5th Generation Railroad Family Has Pocatello Roots
by Brent Sturman
Roderick Sturman, my grandfather, is pictured fourth from left on the podium. Roderick, president-Federal Shop Crafts, attended the presentation of an award to Pocatello, Idaho, shop employees for the best safety record on the system in 1951.
My father Roger Sturman, a former Idaho Falls electrican, wass featured in a photo for Union Pacific's 1970s "We Can Handle It" advertising campaign.
In 1977, I was looking for work in Pocatello, Idaho. My father handed me a letter and sent me to talk to the railroad. The recommendation helped me get a job as a laborer and continue my family's rich railroad heritage.
As a senior claims specialist, I'm carrying on the legacy as a fifth-generation railroader. When I started, I didn't think it was that big of a deal. Everyone had family who worked for the railroad. I grew to appreciate the camaraderie established with co-workers, who often would ask about my father or say they worked with my grandfather or great-grandfather.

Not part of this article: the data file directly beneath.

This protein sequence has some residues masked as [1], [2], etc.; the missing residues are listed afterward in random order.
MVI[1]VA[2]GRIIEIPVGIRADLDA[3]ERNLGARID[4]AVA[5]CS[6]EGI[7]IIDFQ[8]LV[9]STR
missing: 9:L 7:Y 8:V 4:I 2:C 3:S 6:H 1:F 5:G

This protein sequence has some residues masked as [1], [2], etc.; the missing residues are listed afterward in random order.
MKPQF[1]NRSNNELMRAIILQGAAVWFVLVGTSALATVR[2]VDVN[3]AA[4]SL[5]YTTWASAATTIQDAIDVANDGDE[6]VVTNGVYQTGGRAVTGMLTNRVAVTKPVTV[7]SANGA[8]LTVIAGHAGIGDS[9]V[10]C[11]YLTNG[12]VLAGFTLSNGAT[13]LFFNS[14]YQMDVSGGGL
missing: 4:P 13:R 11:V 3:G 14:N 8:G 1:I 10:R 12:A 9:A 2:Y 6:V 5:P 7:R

My family's railroading history began with William Sturman, my great-great grandfather who joined the Oregon Shortline Railroad in Pocatello around the turn of the century as a fireman. Next, my great-grandfather Earl "Pappy" Sturman joined the railroad as a crane operator in the Pocatello wheel shop.
Earl's son, Roderick, followed the tradition, and worked as a blacksmith. A union steward throughout his career, Roderick received many awards for his service. I keep a picture of my grandfather at the old wheel shop in my office. He was a large, strong man who loved his work at UP.
On my mother's side, my grandfather, Merrell Gregersen, was a night watchman for the Pocatello shops. I recall my grandfather continued to wear his coveralls and carry a flashlight until the end of his life.
Roger Jex Sturman, my father, joined the railroad after high school, and then went into military service. He rejoined the railroad in the 1970s and worked as an electrician, later becoming a locomotive engineer and transferring to Milford, Utah.
Since joining the railroad, I've gone on to earn my bachelor's and master's degrees. I've worked in the shops until 1994, when I moved to the Claims Department.
It's a great heritage. None of us have done the exact same job. Someday, my children could come work for the railroad and continue our legacy.